The more local weather reporting is, the more accurate it is; a thunderstorm may skip one neighborhood but hit another. So to improve accuracy and to build a community around our app, we’ve worked to make it more social. People send us information about weather near them, and we use the Google Maps Android API to add a pin to the map for each user-created report. Anyone can tap a pin to see the detailed report. Here’s an example of social weather reporting.
Social Weather Reports_The Weather Channel App for Android_framed.png

With more than 68 million downloads, the app has been a tremendous success. We get 2 billion requests for radar maps every year. There’s an old saying that everyone talks about the weather but no one does anything about it. We beg to disagree. With the Google Maps APIs we’re giving people detailed, useful live information about the weather, and we believe that’s doing quite a bit.

As part of the Code the Road series we hosted the 24-hour hackathon event, “Storm the Road: Hack for Safety with The Weather Channel and Google Maps”, on June 23. The event gave developers an opportunity to come together to create a new app or feature for mobile or web that helps keep the public safe and informed.


Every day, thousands of companies switch off their on-premise servers and move to the cloud. And more than five million businesses around the world have taken that shift to the cloud by moving to Google Apps, including Woolworths, BBVA, Roche and PwC.

But one big question remains unanswered: what’s going to happen to all those dark, windowless little server rooms?

We teamed up with PDM International, an interior design consultancy, to propose a few ideas for how those rooms could be used today. This is what they envisioned.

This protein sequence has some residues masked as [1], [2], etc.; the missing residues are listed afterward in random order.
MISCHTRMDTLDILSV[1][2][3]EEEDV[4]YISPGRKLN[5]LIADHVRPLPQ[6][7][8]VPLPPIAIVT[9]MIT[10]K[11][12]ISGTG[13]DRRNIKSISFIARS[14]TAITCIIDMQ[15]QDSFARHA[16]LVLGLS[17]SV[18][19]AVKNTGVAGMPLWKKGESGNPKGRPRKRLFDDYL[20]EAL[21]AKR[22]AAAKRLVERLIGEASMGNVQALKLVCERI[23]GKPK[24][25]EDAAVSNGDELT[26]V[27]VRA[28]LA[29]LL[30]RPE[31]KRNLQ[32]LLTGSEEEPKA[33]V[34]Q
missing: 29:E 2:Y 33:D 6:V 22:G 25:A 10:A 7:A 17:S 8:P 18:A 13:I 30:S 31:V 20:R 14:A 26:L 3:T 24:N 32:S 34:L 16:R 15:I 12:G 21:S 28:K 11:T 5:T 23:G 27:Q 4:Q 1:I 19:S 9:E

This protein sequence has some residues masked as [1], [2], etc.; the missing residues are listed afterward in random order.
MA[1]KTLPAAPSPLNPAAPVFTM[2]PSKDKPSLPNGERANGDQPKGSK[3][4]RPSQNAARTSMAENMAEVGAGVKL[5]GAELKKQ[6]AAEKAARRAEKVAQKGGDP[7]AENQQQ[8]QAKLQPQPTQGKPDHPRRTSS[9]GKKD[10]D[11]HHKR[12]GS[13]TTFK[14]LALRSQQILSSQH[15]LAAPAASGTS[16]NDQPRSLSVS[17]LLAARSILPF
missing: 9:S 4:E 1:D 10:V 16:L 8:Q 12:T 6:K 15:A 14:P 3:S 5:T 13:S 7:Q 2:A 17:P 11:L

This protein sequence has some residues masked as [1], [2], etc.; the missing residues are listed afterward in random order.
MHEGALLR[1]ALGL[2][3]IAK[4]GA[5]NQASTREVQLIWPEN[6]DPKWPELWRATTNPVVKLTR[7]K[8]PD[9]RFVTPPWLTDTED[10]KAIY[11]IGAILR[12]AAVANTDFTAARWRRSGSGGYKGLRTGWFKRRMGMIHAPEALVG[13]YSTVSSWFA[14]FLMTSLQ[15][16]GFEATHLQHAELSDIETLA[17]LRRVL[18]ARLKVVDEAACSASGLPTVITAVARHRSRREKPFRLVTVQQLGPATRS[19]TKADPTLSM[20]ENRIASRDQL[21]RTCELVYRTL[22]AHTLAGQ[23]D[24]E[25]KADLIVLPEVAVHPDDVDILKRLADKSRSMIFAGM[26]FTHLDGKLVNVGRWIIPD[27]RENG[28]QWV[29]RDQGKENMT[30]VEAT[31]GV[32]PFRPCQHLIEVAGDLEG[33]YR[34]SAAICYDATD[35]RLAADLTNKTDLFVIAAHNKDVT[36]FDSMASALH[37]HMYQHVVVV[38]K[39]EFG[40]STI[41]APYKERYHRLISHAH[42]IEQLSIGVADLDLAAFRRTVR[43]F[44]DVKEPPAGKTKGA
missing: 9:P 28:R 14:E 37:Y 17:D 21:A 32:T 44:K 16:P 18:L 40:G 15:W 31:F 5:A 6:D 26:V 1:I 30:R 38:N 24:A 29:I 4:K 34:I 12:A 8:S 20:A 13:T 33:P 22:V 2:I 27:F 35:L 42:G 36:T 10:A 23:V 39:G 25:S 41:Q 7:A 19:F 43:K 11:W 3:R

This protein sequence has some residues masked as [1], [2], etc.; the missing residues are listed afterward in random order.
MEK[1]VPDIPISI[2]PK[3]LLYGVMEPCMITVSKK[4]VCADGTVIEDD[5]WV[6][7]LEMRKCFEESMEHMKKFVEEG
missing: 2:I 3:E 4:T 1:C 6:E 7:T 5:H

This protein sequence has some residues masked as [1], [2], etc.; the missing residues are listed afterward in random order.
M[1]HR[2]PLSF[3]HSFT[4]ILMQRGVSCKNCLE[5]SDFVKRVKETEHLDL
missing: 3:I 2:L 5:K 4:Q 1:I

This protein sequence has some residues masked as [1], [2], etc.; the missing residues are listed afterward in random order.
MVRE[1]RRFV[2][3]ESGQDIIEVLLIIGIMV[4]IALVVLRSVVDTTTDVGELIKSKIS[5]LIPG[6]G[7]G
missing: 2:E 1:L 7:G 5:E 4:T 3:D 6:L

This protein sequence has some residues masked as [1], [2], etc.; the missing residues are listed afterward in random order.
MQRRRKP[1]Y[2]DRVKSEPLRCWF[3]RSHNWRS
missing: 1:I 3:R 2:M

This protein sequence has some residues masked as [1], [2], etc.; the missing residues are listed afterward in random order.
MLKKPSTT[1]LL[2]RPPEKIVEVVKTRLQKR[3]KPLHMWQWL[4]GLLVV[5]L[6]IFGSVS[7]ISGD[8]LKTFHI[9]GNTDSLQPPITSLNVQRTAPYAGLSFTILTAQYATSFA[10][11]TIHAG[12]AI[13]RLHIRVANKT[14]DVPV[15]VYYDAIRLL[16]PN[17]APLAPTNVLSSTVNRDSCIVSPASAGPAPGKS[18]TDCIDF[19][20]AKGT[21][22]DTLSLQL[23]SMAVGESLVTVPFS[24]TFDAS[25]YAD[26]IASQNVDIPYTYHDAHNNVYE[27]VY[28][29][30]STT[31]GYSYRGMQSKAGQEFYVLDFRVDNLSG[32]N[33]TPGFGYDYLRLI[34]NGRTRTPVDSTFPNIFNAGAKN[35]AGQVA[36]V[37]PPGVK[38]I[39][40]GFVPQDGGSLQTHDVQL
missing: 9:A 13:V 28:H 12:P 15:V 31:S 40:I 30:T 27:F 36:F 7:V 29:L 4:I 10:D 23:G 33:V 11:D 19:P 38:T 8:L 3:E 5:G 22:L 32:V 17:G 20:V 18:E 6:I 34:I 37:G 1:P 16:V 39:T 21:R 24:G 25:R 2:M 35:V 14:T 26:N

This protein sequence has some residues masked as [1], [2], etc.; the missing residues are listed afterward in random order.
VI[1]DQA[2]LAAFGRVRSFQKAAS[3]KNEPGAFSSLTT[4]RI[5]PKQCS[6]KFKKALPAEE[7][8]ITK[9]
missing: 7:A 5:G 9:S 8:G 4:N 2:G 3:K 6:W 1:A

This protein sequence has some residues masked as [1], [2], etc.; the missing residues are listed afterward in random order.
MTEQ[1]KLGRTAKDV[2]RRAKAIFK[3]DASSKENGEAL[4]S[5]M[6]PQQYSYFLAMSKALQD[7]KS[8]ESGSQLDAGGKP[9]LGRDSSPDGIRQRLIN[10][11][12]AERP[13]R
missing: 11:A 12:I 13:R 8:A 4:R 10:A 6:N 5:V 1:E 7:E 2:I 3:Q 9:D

Karaoke at lunch anyone?

The salad bar just got real.

Play ALL the games!

The servers are gone. It’s time to reclaim the office.


(Cross-posted on the Official Gmail Blog.)

The Gmail team is always working hard to make sure that every message you care about arrives in your inbox, and all the spam you don’t want remains out of sight. In fact, less than 0.1% of email in the average Gmail inbox is spam, and the amount of wanted mail landing in the spam folder is even lower, at under 0.05%.

Even still, Gmail spam detection isn’t perfect. So today we’re sharing some of the new ways we are supporting the senders of wanted mail, and using the latest Google smarts to filter out spam.

Getting the mail you do want with Gmail Postmaster Tools

Gmail users get lots of important email from companies like banks and airlines—from monthly statements to ticket receipts—but sometimes these wanted messages are mistakenly classified as spam. When this happens, you might have to wade through your spam folder to find that one important email (yuck!). We can help senders to do better, so today we’re launching the Gmail Postmaster Tools.